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In all the New Testament, there is likely no section more mournful, more despairing than the latter half of chapter 7 of St. Paul's letter to the Romans.
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The 16th century Council of Trent, in response to the Protestant Reformation, called for religious imagery that would encourage piety, uphold doctrine and be decorous.
Let the heavens be glad and earth rejoice; let the sea roar and all that fills it; let the field exult and everything in it. Then shall the trees of the forest sing for joy before the Lord; for he is coming, he is coming to judge the earth" (Psalm 96.11-13).
The Acts of the Apostles emphasizes the Holy Spirit's role in the spreading of the Gospel and in charisms such as prophecy and speaking in tongues. But while St. Paul was a primary actor in the spread of the Gospel and he recognized the importance of charisms, his emphasis was different.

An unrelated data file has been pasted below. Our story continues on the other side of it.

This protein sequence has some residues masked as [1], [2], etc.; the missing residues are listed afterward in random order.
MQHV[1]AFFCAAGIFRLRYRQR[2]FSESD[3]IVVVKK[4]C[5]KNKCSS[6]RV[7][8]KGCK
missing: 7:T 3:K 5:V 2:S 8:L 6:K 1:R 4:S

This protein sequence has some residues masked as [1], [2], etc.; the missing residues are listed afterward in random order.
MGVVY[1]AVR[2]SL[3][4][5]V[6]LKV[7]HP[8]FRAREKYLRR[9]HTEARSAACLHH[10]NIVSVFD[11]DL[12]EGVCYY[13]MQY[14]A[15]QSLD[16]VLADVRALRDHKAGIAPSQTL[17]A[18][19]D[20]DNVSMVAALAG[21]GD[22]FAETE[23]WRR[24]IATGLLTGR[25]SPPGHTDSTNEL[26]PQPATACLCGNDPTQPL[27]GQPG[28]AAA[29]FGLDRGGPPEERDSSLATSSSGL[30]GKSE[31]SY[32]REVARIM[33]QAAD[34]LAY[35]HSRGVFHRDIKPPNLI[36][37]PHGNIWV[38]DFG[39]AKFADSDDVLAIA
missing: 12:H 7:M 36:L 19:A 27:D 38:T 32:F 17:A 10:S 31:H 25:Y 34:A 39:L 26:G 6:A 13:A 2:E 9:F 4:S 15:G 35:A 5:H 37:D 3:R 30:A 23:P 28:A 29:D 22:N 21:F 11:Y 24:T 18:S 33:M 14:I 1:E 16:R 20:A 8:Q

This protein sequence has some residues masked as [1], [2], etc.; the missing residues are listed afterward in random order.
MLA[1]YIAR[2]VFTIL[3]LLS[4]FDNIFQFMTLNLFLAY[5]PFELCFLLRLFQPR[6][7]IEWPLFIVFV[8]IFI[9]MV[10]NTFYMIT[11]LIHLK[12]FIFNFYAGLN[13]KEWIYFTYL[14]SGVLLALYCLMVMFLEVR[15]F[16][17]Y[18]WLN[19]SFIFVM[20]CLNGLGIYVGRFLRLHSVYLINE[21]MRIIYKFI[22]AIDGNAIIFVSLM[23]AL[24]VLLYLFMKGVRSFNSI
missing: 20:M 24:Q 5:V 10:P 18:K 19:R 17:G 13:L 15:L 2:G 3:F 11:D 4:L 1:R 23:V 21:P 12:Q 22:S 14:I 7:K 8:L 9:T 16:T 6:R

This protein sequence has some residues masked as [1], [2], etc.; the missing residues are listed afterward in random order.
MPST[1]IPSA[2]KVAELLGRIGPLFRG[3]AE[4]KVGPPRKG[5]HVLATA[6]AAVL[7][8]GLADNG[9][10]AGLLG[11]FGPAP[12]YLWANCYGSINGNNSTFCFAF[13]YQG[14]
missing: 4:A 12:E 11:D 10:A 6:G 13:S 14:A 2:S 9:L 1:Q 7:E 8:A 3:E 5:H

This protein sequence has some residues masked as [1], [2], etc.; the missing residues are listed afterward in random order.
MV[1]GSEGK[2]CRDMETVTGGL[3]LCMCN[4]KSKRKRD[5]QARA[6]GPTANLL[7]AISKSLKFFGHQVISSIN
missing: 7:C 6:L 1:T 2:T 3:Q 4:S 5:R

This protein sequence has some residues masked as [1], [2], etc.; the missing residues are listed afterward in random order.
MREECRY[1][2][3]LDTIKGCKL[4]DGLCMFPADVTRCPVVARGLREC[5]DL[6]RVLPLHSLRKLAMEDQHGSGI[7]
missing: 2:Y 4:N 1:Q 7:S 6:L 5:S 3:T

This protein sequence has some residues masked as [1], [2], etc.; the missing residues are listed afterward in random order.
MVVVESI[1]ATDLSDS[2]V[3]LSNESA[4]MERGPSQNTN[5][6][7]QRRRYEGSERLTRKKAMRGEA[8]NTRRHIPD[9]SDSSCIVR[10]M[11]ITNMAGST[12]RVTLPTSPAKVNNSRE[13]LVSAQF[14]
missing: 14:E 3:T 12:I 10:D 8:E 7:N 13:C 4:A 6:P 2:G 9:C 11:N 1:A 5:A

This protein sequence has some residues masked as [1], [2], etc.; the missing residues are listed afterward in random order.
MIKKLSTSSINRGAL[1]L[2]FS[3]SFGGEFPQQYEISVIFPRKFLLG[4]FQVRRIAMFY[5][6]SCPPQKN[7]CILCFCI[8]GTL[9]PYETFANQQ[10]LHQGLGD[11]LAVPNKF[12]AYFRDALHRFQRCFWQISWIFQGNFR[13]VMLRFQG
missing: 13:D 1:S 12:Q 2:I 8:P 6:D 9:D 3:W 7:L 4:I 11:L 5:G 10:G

St. Paul had great respect for the spectacular charisms of tongues, prophecy, healing and others and how they could build up the Church. Yet his repeated insistence in his letters to the Corinthians that God's power is made perfect in weakness gives us reason to pause.
First, the gift of tongues. At Pentecost, the disciples receive the gift of tongues to speak the word of God to Jews visiting Jerusalem each in their own language. Yet, very soon, Christians were praying in tongues and no one could understand them (1 Corinthians 14.16).